I really enjoyed this article, I think that the relationship between director and playwright is very interesting. The author of this made solid points, and was especially justified in his stance as a director himself. The first of his numbered points was one of the strongest and most significant to me. Here, the author explains that there is a difference between the collaboration of a director and a playwright and a director violating contract by changing the script. This article made me think about the general attitude towards writers in relation to a director. When I think about movies, credit typically seems to be given more to the director than to the screenwriter, at least as far of who the attention is on. With plays I think there may be more of a balance. I'm not really sure if there are implications of this, but I guess it relates to this attitude that the director should get complete creative control and is therefore justified in whatever he choses to take. It's interesting when the playwright is the primary artist who's work is being interpreted in the first place.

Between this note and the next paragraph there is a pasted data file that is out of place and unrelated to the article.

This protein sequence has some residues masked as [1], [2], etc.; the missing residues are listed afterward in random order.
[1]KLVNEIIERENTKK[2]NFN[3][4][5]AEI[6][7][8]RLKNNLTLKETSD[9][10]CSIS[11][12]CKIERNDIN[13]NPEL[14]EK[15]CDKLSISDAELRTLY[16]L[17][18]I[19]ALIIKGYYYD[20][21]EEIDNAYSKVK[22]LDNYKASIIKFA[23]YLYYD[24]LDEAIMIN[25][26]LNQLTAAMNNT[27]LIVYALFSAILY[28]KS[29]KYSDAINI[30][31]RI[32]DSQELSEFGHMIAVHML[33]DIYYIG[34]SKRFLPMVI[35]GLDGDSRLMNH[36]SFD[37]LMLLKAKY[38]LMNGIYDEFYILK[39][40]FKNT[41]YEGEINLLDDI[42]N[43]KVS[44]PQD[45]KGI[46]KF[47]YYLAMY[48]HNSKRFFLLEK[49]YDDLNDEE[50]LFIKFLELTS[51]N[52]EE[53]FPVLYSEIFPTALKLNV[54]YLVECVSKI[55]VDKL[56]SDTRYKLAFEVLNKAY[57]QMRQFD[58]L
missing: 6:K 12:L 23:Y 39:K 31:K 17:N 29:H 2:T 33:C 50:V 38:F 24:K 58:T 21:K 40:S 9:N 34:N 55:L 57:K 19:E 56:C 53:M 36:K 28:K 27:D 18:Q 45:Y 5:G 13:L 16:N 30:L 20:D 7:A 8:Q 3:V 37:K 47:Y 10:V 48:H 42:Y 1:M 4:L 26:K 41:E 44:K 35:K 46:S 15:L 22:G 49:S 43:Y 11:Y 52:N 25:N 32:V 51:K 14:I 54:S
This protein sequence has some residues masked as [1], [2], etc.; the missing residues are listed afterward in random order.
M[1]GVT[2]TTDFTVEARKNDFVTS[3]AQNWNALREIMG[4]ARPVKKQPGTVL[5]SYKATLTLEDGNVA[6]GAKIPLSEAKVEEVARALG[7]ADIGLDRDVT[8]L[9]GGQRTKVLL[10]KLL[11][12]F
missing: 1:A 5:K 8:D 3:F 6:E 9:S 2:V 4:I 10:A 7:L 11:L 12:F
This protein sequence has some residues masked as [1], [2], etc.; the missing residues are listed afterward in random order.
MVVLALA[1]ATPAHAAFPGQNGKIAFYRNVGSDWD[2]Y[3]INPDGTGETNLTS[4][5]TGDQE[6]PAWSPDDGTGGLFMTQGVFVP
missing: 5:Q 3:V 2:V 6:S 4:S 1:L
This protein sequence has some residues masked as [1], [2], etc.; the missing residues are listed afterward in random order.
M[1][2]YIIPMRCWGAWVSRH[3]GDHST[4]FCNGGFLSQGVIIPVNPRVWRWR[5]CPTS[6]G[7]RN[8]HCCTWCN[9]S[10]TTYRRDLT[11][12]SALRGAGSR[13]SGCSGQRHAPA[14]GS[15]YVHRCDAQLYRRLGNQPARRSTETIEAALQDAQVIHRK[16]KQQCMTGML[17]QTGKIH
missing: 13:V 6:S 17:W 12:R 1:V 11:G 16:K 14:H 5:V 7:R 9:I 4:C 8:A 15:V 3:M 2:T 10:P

This article is PROOF that a loud working environment is detrimental to the quality of your work. The old saying "you need to be quiet I cant think straight" must be true! I think everyone can take a valuable lessen from this article and reconsider polluting a work environment with noise. I know sometimes I can be just as guilty as anyone else but that being said Studio 33 is a WORK environment, 95% of the time I am in the studio trying to concentrate it is extremely loud. I hope most of the class reads this article and we can all agree on some house rules in regards to being loud and obnoxious while people are trying to get through stressful work. I would never have even considered that loud noise would make you physically uncomfortable but after reading the article and thinking about it the more it starts to make sense. While noise level has somewhat of a factor in distracting people I think any noise at all can play a large part in this as well. Why? Think about it... if someone is carrying out a reasonable "indoor voice" conversation but you sit close enough you hear what there talking about. Then all you can concentrate on is what food they think is better and why instead of where your next line should go. At the very least when I have to crank my music so loud to cover up people shouting about something or another from one side of the room to the other... We have a problem!